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Enjoying My Free Time With My Kids

About a year ago, I started realizing that my time away from work pretty much revolved around sitting in front of the television. I wanted to do something to get outside and start enjoying my time, so I began focusing on recreational activities and sports. I began going through and really spending time getting to the gym, and the difference was astounding. Within a few short months I really started feeling a lot better, and I knew that I owed it all to having fun, burning some calories, and making some muscle. This blog is here to help other people to enjoy time with their families and check out all of the great things you can do for fun.



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Enjoying My Free Time With My Kids

Protecting Yourself From Serious Raft Leaks

by Herbert Richards

Inflatable rafts are a great way to have fun on river rapids, but leaks can put your life at risk. A raft that is deflating won't be as protective in these rafting experiences, making it easier for you to either spill out of the boat or get injured. Here is how to protect yourself from this problematic situation.

Using The "Water Method" To Find Your Leak

If you think your raft is leaking, fill it back up with air and drench it with water. Now carefully inspect the surface of your raft to look for any signs of a leak. Symptoms include bubbling water (caused by the air slowly escaping) or water jumping into the air (caused by a faster leak).

After spotting a leak using this simple method, you need to get it fixed before you take it out rafting. Catching and repairing a small leak before you raft in severe waters can keep it from becoming a huge leak and protect you from a dangerous rafting situation.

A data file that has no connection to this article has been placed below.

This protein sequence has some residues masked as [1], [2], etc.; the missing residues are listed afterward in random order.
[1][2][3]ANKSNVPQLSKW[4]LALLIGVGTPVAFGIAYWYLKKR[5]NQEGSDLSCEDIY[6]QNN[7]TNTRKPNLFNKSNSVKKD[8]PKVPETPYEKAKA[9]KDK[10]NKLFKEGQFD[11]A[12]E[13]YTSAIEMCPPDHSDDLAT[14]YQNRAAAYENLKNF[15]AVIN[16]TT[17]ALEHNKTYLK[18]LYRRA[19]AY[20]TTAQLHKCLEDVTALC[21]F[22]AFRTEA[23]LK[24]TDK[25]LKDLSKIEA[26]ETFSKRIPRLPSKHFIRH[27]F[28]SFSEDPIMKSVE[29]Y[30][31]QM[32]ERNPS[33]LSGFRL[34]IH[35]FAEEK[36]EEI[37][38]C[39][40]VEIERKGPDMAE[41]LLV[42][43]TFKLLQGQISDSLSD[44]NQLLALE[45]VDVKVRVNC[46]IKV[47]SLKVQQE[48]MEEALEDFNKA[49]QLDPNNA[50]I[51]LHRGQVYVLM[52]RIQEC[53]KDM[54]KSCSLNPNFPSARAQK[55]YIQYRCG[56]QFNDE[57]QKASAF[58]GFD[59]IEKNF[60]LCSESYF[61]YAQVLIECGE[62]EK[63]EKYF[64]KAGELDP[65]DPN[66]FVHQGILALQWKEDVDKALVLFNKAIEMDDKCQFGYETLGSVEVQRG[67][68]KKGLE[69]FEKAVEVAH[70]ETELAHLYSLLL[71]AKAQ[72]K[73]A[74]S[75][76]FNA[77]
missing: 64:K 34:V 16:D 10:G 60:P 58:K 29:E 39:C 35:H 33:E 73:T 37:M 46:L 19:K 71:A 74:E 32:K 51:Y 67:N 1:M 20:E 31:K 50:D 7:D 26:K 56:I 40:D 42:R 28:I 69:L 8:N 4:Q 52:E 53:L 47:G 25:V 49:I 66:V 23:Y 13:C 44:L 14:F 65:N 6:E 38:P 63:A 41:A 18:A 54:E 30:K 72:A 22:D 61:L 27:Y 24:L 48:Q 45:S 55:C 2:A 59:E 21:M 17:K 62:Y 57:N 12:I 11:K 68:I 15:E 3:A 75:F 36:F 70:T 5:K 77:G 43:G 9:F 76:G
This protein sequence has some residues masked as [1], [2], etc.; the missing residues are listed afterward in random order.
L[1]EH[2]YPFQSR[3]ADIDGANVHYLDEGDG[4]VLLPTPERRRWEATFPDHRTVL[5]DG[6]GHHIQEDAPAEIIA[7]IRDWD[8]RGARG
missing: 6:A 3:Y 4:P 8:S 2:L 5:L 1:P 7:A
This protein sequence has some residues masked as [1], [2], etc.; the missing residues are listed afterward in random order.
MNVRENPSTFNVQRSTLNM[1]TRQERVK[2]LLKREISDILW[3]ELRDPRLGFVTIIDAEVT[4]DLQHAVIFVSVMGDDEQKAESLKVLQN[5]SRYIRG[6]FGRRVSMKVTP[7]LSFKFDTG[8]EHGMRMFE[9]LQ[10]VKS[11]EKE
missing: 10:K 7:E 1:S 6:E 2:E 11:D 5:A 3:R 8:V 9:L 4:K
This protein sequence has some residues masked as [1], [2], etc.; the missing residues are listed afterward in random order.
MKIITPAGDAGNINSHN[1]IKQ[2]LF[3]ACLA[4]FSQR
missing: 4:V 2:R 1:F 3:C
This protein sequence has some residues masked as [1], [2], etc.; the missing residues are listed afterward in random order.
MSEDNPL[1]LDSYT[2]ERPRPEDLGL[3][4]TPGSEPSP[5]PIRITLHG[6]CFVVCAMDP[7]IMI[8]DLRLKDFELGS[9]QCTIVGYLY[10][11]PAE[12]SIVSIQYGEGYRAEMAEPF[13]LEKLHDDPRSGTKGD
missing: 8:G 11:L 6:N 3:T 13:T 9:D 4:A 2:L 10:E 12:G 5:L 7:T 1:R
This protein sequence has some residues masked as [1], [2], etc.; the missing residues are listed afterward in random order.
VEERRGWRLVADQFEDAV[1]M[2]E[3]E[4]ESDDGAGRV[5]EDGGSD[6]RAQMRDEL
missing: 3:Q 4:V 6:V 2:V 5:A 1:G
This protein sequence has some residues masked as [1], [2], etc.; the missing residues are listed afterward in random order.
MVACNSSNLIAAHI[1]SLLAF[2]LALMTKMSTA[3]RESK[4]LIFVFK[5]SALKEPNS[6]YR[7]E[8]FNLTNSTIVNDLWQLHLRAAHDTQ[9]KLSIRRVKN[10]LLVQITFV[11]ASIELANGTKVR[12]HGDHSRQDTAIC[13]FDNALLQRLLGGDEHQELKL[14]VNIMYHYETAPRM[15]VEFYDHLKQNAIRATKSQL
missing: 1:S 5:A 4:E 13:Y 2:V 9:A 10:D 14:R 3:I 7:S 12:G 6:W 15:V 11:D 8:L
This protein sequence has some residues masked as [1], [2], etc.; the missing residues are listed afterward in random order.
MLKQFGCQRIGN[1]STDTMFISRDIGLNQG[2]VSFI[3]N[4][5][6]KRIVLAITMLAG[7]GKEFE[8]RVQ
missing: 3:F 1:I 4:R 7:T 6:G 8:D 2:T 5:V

Fixing The Leak

Raft leaks are fairly easy to fix. All they require is a raft patch, cleaning solvent, and raft glue from your local rafting shop, and you can fix it by following these steps:

  1. Place your raft in a cool area with low humidity – the temperature should be about 64 to 77 degrees Fahrenheit and the humidity less than 70 percent
  2. Clean the area around the leak three times with an appropriate raft solvent cleaner to make it more adhesive to the bonding glue
  3. Apply a layer of raft glue to the patch and the area around the leak – really scrub to work it into the fabric
  4. Wait five minutes and apply another layer of glue – repeat this step until you have three layers
  5. Press your patch to the raft after another 10 minutes, slowly laying it on the glued area
  6. Add pressure to the patch to eliminate any air bubbles, wipe away the remaining solvent, and wait at least two days before filling with air and using

Testing Before Serious Rafting

Once you've fixed your leak, you need to test how well it held by filling your boat back up with air and taking it out for a simple rafting trip. Avoid heavy and dangerous waters, such as rapids. Instead, you should take it on a slow river or even on a shallow lake or pond. Take it out multiple times to put the leak repair to the test.

Now while your raft is in storage, check it regularly to see if it is deflating. Of course, your raft is likely to slightly deflate while in storage, but not an excessive amount in a short period. You should lose just a small level of firmness. If you can squeeze the raft easily with your hand, then your leak repair may not have been successful.

If your leak continues to be a problem, it's time to take your raft to a professional. They can repair it for you to ensure that it doesn't remain a problem. However, be prepared to potentially invest in a new raft if the leak is too big to be fixable.